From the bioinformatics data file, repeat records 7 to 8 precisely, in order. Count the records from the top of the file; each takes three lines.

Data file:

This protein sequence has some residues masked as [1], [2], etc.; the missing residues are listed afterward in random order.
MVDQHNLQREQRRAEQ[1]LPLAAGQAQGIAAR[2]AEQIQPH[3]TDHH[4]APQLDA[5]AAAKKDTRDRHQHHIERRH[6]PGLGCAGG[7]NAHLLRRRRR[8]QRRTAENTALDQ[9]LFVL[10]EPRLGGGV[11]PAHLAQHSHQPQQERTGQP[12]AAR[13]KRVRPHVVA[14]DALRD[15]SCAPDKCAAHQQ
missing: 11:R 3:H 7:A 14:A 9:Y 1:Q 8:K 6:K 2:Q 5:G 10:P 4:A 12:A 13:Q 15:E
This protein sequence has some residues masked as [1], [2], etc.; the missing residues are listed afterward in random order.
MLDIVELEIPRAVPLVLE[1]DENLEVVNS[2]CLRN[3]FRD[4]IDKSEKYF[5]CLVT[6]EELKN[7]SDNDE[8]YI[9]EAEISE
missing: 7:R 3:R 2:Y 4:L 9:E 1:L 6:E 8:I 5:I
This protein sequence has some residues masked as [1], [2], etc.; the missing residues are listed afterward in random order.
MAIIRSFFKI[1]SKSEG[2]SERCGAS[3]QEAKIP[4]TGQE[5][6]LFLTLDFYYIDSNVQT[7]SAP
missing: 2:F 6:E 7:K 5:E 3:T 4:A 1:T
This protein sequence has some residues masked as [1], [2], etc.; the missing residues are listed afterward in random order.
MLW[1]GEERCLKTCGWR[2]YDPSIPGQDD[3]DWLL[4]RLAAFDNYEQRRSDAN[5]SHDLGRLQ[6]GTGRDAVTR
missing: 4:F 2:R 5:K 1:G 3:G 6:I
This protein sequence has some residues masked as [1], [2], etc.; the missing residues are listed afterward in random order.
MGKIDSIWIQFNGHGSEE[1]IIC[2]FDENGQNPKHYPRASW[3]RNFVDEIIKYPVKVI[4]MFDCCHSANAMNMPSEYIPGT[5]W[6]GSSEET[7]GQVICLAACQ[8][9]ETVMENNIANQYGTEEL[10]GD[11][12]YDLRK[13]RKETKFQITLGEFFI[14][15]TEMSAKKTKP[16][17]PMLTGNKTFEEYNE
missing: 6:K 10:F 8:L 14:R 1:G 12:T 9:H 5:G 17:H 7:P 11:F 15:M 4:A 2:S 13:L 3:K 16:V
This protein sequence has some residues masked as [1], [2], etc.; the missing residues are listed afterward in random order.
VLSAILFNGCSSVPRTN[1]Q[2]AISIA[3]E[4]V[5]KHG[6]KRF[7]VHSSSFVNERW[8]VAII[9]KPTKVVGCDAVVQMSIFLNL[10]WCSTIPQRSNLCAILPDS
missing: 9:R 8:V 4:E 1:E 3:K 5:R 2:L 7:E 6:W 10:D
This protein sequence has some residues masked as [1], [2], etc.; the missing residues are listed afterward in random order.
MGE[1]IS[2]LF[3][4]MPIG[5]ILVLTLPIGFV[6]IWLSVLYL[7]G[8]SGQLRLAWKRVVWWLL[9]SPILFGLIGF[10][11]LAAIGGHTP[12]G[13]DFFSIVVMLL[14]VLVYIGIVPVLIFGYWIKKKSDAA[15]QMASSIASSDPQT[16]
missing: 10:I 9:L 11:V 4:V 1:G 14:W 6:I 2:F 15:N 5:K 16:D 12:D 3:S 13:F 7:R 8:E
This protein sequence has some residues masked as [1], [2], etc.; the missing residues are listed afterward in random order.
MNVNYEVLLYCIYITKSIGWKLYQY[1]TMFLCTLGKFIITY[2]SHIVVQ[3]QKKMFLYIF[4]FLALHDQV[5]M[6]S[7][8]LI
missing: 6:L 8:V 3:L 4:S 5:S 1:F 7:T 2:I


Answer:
This protein sequence has some residues masked as [1], [2], etc.; the missing residues are listed afterward in random order.
MGE[1]IS[2]LF[3][4]MPIG[5]ILVLTLPIGFV[6]IWLSVLYL[7]G[8]SGQLRLAWKRVVWWLL[9]SPILFGLIGF[10][11]LAAIGGHTP[12]G[13]DFFSIVVMLL[14]VLVYIGIVPVLIFGYWIKKKSDAA[15]QMASSIASSDPQT[16]
missing: 10:I 9:L 11:V 4:V 1:G 14:W 6:I 2:F 15:N 5:K 16:D 12:D 3:S 13:F 7:R 8:E
This protein sequence has some residues masked as [1], [2], etc.; the missing residues are listed afterward in random order.
MNVNYEVLLYCIYITKSIGWKLYQY[1]TMFLCTLGKFIITY[2]SHIVVQ[3]QKKMFLYIF[4]FLALHDQV[5]M[6]S[7][8]LI
missing: 6:L 8:V 3:L 4:S 5:S 1:F 7:T 2:I